In this eighteenth archive story by Kristian Bertel, the photographer had a firsthand meeting with the rural poverty in India near Dongri in Maharashtra, India. Read the background story of this archive photo by the photographer.
Almost seventy percent of India's population lives in rural areas, and some 20 million rural households are reported to be landless, while millions more have insecure rights to their land. Agricultural wage earners, smallholder farmers and casual workers in the non-farm sector constitute the bulk of poor rural people. Within these categories, women and tribal communities are the most deprived.
Almost seventy percent of India's population lives in rural areas, and some 20 million rural households are reported to be landless, while millions more have insecure rights to their land. Agricultural wage earners, smallholder farmers and casual workers in the non-farm sector constitute the bulk of poor rural people. Within these categories, women and tribal communities are the most deprived.

Dongri – Rural poverty in India

Rural poverty in India is the most striking feature is its diversity. The country's population of about 1.24 billion people is composed of several ethnic groups, speaking over thousand languages and following six major religions. Although the country saw strong economic growth in past years, poverty levels did not decline proportionately, and the overall rate of growth has decreased recently. Poor rural people continue to live with inadequate physical and social infrastructure, poor access to services, and a highly stratified and hierarchical social structure, characterized by inequalities in assets, status and power.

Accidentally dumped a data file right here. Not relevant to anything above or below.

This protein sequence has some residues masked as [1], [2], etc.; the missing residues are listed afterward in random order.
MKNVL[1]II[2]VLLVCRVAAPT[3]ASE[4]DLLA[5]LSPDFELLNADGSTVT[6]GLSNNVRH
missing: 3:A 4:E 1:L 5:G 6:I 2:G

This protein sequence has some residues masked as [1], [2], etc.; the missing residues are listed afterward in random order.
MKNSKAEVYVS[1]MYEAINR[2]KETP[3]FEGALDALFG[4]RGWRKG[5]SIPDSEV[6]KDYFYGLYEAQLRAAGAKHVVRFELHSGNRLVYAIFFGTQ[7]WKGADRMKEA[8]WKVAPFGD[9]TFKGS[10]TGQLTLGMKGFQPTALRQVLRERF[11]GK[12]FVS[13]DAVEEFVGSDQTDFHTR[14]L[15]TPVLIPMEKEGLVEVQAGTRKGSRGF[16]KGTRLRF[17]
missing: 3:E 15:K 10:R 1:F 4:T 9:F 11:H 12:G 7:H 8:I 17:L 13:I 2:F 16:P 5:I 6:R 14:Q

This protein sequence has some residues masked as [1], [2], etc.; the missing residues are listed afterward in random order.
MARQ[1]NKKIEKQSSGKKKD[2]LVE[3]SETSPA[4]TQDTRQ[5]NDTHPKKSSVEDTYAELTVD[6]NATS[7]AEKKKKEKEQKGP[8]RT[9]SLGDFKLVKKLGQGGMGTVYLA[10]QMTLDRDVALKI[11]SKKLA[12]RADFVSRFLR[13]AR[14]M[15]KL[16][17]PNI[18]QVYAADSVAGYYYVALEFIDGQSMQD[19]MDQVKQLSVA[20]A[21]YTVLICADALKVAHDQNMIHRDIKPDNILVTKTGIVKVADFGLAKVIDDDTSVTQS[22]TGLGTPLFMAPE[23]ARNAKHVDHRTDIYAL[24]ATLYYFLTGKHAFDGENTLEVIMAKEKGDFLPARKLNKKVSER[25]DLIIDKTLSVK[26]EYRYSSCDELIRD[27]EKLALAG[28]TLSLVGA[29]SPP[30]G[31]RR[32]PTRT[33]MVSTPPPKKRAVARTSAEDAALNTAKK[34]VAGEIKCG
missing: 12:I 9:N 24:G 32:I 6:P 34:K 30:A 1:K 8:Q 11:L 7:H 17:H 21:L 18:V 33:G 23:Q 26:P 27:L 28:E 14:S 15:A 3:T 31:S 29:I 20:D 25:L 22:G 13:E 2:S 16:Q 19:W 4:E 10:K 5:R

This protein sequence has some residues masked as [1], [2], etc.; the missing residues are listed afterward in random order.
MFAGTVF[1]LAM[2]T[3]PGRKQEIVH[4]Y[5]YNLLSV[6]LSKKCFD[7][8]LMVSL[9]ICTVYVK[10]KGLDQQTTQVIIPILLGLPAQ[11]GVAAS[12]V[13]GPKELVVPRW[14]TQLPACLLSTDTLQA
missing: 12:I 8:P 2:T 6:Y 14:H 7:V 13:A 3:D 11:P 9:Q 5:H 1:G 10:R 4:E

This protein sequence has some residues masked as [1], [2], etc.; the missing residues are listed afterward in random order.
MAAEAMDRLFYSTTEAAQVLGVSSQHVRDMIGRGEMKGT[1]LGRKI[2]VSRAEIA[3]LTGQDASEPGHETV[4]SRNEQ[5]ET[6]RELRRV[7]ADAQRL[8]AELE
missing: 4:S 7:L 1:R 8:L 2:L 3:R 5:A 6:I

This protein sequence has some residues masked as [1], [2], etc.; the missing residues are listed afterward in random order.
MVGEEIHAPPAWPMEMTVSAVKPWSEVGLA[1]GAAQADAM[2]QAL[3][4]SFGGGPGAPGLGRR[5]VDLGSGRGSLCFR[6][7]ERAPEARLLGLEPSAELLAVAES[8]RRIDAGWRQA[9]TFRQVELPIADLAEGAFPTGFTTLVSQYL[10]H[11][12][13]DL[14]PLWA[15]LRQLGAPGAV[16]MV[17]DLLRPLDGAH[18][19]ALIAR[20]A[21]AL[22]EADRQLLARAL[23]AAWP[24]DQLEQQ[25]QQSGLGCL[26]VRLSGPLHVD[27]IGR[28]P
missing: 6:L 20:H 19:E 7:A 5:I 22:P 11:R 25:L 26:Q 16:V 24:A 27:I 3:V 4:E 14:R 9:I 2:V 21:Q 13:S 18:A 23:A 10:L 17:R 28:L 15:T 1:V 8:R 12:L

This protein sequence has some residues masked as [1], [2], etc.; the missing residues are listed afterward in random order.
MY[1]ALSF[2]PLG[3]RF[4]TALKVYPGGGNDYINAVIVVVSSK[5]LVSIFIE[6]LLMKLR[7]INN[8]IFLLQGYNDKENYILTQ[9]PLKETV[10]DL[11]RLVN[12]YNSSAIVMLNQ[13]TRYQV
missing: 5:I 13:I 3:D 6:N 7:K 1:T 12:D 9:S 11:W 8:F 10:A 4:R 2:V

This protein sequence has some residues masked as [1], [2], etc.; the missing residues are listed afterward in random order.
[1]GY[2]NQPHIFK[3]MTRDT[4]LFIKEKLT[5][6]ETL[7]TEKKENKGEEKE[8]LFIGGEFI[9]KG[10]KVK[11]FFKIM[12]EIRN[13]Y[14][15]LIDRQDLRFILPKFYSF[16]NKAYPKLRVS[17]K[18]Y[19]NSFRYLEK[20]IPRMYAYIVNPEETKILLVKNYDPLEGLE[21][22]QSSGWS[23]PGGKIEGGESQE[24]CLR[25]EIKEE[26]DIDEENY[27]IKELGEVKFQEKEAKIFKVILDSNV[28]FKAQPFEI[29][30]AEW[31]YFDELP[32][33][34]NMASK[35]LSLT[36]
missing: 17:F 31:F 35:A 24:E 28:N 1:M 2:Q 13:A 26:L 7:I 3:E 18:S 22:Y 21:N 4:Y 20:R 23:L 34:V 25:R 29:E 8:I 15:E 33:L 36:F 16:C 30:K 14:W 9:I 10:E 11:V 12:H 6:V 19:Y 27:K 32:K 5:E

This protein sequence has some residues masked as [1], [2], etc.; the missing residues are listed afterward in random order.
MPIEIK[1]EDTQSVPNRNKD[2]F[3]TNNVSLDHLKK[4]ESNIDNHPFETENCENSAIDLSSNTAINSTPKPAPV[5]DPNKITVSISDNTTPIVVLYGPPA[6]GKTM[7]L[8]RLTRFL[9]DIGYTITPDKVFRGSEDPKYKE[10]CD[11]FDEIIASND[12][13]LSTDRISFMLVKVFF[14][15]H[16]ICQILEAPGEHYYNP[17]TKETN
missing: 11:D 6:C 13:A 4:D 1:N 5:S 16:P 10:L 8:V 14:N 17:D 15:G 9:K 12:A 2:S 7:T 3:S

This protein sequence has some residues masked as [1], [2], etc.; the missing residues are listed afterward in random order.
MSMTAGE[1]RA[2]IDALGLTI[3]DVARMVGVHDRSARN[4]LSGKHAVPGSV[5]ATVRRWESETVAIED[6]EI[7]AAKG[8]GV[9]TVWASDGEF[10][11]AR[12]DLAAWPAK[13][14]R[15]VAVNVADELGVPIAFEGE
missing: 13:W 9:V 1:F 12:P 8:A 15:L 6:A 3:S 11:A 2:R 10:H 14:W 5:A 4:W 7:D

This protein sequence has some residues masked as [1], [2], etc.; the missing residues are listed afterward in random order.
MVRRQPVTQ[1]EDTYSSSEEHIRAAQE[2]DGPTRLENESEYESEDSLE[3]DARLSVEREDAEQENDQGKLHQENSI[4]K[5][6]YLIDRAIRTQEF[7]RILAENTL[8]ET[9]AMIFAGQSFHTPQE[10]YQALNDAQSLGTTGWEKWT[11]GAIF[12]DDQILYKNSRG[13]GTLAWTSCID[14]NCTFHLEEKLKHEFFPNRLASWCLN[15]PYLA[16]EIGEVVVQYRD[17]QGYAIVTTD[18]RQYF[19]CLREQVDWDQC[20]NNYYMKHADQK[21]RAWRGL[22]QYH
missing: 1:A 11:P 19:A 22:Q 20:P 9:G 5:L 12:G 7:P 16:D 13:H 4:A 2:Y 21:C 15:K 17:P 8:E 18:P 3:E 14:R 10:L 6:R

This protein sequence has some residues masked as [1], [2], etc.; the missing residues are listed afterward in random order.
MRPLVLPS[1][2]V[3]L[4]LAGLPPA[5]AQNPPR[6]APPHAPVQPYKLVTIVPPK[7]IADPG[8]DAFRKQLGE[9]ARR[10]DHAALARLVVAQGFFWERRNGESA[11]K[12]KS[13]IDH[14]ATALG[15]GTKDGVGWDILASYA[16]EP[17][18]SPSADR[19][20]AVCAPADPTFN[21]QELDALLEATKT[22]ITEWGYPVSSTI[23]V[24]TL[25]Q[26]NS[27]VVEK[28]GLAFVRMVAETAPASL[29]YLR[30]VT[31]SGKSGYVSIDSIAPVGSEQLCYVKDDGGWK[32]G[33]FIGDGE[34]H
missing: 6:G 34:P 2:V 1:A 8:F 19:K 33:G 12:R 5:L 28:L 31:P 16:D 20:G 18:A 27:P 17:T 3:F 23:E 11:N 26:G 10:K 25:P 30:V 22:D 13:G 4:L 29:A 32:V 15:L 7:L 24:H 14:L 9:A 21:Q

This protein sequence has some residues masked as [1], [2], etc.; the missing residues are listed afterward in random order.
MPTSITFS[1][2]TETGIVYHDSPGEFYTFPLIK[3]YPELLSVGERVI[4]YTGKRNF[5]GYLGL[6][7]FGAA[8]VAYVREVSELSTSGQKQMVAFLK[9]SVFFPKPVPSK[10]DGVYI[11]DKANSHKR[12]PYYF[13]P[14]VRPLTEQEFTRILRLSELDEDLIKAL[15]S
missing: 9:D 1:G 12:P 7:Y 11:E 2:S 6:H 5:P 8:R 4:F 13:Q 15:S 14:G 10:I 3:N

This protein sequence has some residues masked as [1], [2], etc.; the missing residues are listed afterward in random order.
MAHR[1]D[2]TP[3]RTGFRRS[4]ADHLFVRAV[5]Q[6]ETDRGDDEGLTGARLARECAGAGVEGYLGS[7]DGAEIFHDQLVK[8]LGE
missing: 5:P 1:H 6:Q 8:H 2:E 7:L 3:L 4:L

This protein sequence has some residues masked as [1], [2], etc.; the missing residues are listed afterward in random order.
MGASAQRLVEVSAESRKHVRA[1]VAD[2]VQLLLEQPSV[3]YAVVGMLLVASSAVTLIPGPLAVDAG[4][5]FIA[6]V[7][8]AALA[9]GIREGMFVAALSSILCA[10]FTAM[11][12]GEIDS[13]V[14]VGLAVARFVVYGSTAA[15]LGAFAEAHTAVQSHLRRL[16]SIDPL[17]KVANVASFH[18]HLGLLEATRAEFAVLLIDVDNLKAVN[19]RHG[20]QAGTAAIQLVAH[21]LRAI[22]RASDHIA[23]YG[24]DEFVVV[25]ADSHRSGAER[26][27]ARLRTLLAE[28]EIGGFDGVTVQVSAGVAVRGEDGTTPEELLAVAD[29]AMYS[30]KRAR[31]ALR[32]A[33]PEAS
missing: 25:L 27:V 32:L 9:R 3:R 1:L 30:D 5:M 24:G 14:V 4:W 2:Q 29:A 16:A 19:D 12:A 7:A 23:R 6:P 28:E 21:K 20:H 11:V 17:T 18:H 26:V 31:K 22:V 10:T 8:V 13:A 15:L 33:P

How many people are poor in India?

More than 300 million people in India are poor. With great efforts, India has managed to reduce the number of poor from fiftyfive percent to about twentyseven percent in some decades. According to the recent estimates over twohundred million people in rural areas are poor. And still, close to one third of the total population in India lives below the poverty line and majority of poor lives in villages and rural India.


Poverty in rural areas of India